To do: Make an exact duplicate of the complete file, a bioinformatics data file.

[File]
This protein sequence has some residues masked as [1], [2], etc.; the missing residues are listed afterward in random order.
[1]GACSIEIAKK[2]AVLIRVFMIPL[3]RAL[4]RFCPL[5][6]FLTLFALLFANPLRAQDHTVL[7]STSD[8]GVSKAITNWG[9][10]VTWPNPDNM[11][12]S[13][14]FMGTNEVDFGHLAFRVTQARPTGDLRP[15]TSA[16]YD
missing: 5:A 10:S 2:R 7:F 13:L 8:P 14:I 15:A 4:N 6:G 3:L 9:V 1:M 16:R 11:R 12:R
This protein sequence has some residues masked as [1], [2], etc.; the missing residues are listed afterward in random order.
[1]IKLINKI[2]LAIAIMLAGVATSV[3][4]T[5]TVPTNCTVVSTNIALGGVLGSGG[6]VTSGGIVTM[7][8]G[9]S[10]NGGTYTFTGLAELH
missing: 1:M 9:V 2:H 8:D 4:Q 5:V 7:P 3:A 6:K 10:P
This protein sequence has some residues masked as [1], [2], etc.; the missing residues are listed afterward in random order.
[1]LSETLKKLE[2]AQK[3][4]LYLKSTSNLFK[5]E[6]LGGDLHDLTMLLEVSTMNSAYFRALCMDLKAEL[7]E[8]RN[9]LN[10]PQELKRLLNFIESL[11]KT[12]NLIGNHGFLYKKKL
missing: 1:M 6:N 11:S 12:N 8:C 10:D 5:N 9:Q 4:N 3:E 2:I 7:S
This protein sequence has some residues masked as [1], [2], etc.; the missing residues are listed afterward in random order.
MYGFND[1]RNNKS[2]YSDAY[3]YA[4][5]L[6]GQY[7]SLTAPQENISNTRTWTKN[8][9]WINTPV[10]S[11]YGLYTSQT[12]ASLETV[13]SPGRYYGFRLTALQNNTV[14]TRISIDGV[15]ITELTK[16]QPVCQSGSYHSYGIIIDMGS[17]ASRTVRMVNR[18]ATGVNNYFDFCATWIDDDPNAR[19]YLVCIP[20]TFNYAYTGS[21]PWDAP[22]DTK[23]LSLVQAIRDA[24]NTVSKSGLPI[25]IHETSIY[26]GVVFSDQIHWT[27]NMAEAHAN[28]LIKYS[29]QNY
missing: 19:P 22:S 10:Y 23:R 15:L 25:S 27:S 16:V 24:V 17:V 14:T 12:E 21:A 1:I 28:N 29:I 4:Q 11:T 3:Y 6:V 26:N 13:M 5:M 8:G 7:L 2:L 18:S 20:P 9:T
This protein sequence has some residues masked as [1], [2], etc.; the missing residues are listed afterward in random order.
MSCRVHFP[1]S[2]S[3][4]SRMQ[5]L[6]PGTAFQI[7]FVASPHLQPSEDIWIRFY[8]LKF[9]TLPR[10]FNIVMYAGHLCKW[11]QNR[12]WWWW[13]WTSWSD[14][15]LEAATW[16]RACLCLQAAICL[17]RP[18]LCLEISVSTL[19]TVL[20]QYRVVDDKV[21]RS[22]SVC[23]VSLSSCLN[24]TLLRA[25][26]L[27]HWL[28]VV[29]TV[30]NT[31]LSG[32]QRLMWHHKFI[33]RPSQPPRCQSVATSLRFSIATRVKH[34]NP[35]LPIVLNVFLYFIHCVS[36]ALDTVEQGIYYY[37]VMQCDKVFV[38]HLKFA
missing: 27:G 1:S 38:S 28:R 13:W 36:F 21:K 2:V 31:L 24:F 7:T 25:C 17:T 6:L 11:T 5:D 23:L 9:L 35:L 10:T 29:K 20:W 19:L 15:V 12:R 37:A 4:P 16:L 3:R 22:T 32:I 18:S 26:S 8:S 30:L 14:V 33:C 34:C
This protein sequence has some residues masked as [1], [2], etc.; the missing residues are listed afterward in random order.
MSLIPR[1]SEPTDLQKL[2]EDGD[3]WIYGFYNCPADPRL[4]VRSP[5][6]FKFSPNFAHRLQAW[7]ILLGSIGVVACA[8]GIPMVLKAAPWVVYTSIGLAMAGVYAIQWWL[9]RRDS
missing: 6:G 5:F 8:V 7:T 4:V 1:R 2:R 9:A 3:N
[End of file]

This protein sequence has some residues masked as [1], [2], etc.; the missing residues are listed afterward in random order.
[1]GACSIEIAKK[2]AVLIRVFMIPL[3]RAL[4]RFCPL[5][6]FLTLFALLFANPLRAQDHTVL[7]STSD[8]GVSKAITNWG[9][10]VTWPNPDNM[11][12]S[13][14]FMGTNEVDFGHLAFRVTQARPTGDLRP[15]TSA[16]YD
missing: 5:A 10:S 2:R 7:F 13:L 8:P 14:I 15:A 4:N 6:G 3:L 9:V 1:M 16:R 11:R 12:R
This protein sequence has some residues masked as [1], [2], etc.; the missing residues are listed afterward in random order.
[1]IKLINKI[2]LAIAIMLAGVATSV[3][4]T[5]TVPTNCTVVSTNIALGGVLGSGG[6]VTSGGIVTM[7][8]G[9]S[10]NGGTYTFTGLAELH
missing: 1:M 9:V 2:H 8:D 4:Q 5:V 7:P 3:A 6:K 10:P
This protein sequence has some residues masked as [1], [2], etc.; the missing residues are listed afterward in random order.
[1]LSETLKKLE[2]AQK[3][4]LYLKSTSNLFK[5]E[6]LGGDLHDLTMLLEVSTMNSAYFRALCMDLKAEL[7]E[8]RN[9]LN[10]PQELKRLLNFIESL[11]KT[12]NLIGNHGFLYKKKL
missing: 1:M 6:N 11:S 12:N 8:C 10:D 5:N 9:Q 4:N 3:E 2:I 7:S
This protein sequence has some residues masked as [1], [2], etc.; the missing residues are listed afterward in random order.
MYGFND[1]RNNKS[2]YSDAY[3]YA[4][5]L[6]GQY[7]SLTAPQENISNTRTWTKN[8][9]WINTPV[10]S[11]YGLYTSQT[12]ASLETV[13]SPGRYYGFRLTALQNNTV[14]TRISIDGV[15]ITELTK[16]QPVCQSGSYHSYGIIIDMGS[17]ASRTVRMVNR[18]ATGVNNYFDFCATWIDDDPNAR[19]YLVCIP[20]TFNYAYTGS[21]PWDAP[22]DTK[23]LSLVQAIRDA[24]NTVSKSGLPI[25]IHETSIY[26]GVVFSDQIHWT[27]NMAEAHAN[28]LIKYS[29]QNY
missing: 19:P 22:S 10:Y 23:R 15:L 25:S 27:S 16:V 24:V 17:V 14:T 12:E 21:A 1:I 28:N 29:I 4:Q 11:T 3:Y 6:V 26:N 13:M 5:M 8:G 7:L 2:L 18:S 20:P 9:T
This protein sequence has some residues masked as [1], [2], etc.; the missing residues are listed afterward in random order.
MSCRVHFP[1]S[2]S[3][4]SRMQ[5]L[6]PGTAFQI[7]FVASPHLQPSEDIWIRFY[8]LKF[9]TLPR[10]FNIVMYAGHLCKW[11]QNR[12]WWWW[13]WTSWSD[14][15]LEAATW[16]RACLCLQAAICL[17]RP[18]LCLEISVSTL[19]TVL[20]QYRVVDDKV[21]RS[22]SVC[23]VSLSSCLN[24]TLLRA[25][26]L[27]HWL[28]VV[29]TV[30]NT[31]LSG[32]QRLMWHHKFI[33]RPSQPPRCQSVATSLRFSIATRVKH[34]NP[35]LPIVLNVFLYFIHCVS[36]ALDTVEQGIYYY[37]VMQCDKVFV[38]HLKFA
missing: 27:G 1:S 38:S 28:R 13:W 36:F 21:K 2:V 31:L 24:F 7:T 25:C 17:T 6:L 11:T 5:D 23:L 9:L 35:L 10:T 29:K 20:W 19:L 15:V 12:R 37:A 4:P 16:L 3:R 22:T 32:I 18:S 26:S 8:S 30:L 14:V 33:C 34:C
This protein sequence has some residues masked as [1], [2], etc.; the missing residues are listed afterward in random order.
MSLIPR[1]SEPTDLQKL[2]EDGD[3]WIYGFYNCPADPRL[4]VRSP[5][6]FKFSPNFAHRLQAW[7]ILLGSIGVVACA[8]GIPMVLKAAPWVVYTSIGLAMAGVYAIQWWL[9]RRDS
missing: 6:G 5:F 8:V 7:T 4:V 1:R 2:R 9:A 3:N